- 0 - 3 BedsBds
- 1 - 2 BathsBa
- 522 - 1120 SqftSqft
$1,537 CAD / mo
Richmond Hill is nestled between the communities of Newmarket, Vaughan, Markham, and Toronto in the southern section of the province. Over 195,000 people reside in the city’s more than 101 square kilometre area. There are many lakes here, including the larger Bond Lake, Phillips Lake, Wilcox Lake, St. George Lake, Haynes Lake, and Swan Lake, most of which are located in the northern area of the city. Several golf courses can be found in Richmond Hill, as can walking and biking trails and numerous parks.
Richmond Hill is known as an affluent city, and housing prices reflect this, with averages ranging from $800,000 to $1,500,000. In the city’s northern section, you can find many high-priced, luxury homes, many of which are on sprawling lots. Vacant land and office/retail space can also be expensive, and there are few condo options in this section.The central area offers condo options, and a mix of newer and older single-family homes, as well as some commercial space. Plenty of office space and condos can be found in the southern section, as well as high-priced single-family homes.
Richmond Hill’s vacancy rate has remained almost unchanged for the past several years, sitting at or below 2%. With such a low vacancy rate, demand often exceeds supply, which is reflected in the increase in rent costs over the past couple of years. Most of the newest rental units tend to be in rented condominiums rather than traditional apartment buildings, and these are often found in the suburban areas. Smaller apartment buildings have had higher vacancy rates than larger buildings, while rent costs for larger buildings are often higher. The average costs for rent in Richmond Hill range from $900 for a bachelor apartment to around $1,500 for an apartment with three bedrooms or more. Rent in newer buildings is normally around $200 to $300 more than rent in older buildings, and vacancy rates for older buildings tend to be higher than those for newer buildings.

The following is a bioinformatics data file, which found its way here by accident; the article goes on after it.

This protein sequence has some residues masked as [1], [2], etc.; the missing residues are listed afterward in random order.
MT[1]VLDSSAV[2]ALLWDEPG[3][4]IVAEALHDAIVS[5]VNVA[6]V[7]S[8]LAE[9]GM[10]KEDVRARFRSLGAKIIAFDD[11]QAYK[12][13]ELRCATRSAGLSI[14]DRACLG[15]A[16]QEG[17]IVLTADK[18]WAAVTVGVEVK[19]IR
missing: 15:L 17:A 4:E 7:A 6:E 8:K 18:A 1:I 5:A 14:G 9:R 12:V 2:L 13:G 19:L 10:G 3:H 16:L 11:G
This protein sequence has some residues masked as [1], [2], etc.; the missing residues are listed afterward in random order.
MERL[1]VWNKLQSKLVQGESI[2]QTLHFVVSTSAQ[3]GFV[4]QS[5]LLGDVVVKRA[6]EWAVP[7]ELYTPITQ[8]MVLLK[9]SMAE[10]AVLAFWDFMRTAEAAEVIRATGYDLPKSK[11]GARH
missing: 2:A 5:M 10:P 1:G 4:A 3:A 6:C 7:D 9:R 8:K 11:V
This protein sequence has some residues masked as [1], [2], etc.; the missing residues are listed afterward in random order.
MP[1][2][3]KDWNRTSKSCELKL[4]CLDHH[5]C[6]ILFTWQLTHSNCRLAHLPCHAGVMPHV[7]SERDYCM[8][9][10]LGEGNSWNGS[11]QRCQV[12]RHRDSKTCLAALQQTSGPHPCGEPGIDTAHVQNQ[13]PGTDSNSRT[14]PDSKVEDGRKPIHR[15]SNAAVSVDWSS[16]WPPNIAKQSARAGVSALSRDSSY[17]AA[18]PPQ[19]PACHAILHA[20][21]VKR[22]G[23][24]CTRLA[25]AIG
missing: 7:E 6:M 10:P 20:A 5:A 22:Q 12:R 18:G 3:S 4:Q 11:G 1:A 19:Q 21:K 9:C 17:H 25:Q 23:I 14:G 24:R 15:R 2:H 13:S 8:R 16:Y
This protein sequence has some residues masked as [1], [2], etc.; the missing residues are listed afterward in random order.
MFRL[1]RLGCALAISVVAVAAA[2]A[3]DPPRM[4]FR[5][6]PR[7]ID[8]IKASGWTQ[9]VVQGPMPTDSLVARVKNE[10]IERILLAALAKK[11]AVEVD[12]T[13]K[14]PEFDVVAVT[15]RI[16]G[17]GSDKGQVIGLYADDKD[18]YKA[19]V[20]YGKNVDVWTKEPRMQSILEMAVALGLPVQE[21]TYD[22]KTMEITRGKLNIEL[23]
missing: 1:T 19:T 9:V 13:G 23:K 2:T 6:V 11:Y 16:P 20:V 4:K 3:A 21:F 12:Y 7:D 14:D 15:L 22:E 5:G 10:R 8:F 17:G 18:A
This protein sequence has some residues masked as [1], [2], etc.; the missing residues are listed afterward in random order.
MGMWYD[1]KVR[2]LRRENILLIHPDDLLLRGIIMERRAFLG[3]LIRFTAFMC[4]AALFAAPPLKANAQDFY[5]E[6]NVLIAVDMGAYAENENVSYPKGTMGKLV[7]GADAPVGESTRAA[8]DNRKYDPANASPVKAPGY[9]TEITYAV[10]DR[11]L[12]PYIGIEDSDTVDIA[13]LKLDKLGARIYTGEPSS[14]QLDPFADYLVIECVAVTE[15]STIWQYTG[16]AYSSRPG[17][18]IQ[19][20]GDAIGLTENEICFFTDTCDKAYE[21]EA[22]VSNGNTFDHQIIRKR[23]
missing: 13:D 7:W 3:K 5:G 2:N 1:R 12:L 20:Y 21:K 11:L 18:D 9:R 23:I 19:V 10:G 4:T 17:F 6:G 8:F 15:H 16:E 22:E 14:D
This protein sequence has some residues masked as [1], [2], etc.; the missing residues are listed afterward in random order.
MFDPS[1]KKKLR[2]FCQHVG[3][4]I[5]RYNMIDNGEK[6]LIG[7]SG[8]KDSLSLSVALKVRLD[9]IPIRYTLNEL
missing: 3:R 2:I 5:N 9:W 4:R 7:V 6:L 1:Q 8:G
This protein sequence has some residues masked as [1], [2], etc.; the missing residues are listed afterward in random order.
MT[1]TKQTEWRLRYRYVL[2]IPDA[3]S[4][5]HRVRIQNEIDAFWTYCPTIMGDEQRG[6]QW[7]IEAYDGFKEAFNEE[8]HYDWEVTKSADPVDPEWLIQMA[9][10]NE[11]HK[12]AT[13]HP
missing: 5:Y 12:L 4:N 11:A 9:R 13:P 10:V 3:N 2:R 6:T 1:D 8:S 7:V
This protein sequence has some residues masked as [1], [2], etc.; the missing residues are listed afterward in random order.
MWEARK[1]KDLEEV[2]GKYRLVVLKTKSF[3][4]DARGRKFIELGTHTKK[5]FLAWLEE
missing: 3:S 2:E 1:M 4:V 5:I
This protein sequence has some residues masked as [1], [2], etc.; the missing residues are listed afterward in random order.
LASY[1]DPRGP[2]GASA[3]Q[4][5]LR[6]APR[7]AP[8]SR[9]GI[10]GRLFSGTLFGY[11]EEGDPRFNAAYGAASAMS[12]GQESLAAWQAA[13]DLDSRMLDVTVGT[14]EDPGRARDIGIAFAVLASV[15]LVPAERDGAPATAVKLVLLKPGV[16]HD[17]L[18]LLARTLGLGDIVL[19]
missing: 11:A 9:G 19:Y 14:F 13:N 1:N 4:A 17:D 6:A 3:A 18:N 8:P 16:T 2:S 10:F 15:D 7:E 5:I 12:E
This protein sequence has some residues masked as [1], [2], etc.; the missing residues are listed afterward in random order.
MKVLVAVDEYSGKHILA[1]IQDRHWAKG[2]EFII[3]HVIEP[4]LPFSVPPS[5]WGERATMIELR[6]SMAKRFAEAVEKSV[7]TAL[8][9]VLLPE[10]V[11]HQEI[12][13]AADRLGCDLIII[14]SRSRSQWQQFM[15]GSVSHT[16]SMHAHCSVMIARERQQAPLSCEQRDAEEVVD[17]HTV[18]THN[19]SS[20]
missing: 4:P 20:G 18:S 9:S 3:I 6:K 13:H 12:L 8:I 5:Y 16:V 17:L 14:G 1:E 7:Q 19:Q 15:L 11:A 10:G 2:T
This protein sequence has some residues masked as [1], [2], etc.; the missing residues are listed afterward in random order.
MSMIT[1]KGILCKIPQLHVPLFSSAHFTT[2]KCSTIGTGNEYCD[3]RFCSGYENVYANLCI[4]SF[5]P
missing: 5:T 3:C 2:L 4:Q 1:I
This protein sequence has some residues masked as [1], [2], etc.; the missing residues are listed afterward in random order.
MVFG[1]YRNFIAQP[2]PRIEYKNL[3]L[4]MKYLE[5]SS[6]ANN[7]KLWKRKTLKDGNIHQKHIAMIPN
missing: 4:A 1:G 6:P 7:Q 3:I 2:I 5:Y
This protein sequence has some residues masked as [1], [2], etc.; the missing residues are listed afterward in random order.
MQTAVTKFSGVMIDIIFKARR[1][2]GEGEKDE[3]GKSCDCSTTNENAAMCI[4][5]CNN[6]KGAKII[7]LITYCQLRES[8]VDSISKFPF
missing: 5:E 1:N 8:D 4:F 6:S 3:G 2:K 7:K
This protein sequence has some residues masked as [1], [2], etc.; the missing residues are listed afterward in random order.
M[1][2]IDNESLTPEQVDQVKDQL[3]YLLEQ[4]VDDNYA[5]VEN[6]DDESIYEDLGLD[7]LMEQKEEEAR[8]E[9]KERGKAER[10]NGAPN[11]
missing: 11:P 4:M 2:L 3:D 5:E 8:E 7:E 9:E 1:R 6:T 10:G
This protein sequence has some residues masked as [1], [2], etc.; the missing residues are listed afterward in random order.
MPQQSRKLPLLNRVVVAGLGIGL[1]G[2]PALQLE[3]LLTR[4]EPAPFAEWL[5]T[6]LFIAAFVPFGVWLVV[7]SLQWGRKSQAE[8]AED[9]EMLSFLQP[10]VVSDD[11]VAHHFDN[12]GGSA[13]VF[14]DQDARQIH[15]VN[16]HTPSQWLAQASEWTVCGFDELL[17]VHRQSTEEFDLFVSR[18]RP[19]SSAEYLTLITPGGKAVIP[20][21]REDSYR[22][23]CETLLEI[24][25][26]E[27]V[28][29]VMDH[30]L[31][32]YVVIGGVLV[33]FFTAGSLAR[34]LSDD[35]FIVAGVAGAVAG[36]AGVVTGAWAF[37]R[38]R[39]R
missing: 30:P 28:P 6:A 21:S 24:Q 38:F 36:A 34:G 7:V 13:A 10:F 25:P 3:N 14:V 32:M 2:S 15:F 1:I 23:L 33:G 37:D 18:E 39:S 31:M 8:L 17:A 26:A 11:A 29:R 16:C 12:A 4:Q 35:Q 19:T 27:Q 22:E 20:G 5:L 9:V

Richmond Hill’s reputation for affluence means that the unemployment rate in the city is significantly lower than the national average, at around 4%. Major industries include business, finance and administration, management, and information technology, and most businesses in the area are small businesses that are locally owned. Other important industries in Richmond Hill include health and education, wholesale and retail trade, manufacturing and construction, and agriculture/natural resources. The city’s largest employers include Mackenzie Richmond Hill Hospital, Rogers Cable, the Town of Richmond Hill, and Apotex.
Public transit (bus) is operated by York Region Transit and includes numerous routes running throughout the city, with stops easily accessible from residences and businesses. Many routes also provide access to other nearby communities in the York Region.The agency also operates Viva, a rapid transit option that connects Richmond Hill and surrounding communities with Toronto. Residents can also travel via GO Transit train (links to Toronto) and VIA Rail (train).
Richmond Hill’s public schools (primary and secondary) are operated by the York Region District School Board and include Oak Ridges Public School, Redstone Public School, Bayview Hill Elementary School, Silver Pines Public School, Richmond Hill High School, Bayview Secondary School, and Langstaff Secondary School. Catholic schools (primary and secondary) are operated by the York Catholic District School Board, and the city also has a number of private school options for residents. In Richmond Hill, post-secondary options include Academy of Learning College, with programs in business, accounting, event planning, marketing, healthcare, and information technology; and KLC College, offering courses in technology, business, education, and healthcare. Other post-secondary options can be found in the nearby communities of Markham, Vaughan, and Toronto.
The David Dunlap Observatory is an astronomical observatory operated by the Royal Astronomical Society of Canada (Toronto Centre). It houses Canada’s largest reflector telescope (74 inches), as well as several other telescopes. The observatory and nearby administration building were constructed in the 1930s and were once owned and operated by the University of Toronto. The Richmond Hill Heritage Centre, a Regency-style cottage built in the 1840s, provides displays and programs related to the cultural history of the area. The cottage has two galleries and several rooms, as well as a patio in the garden area.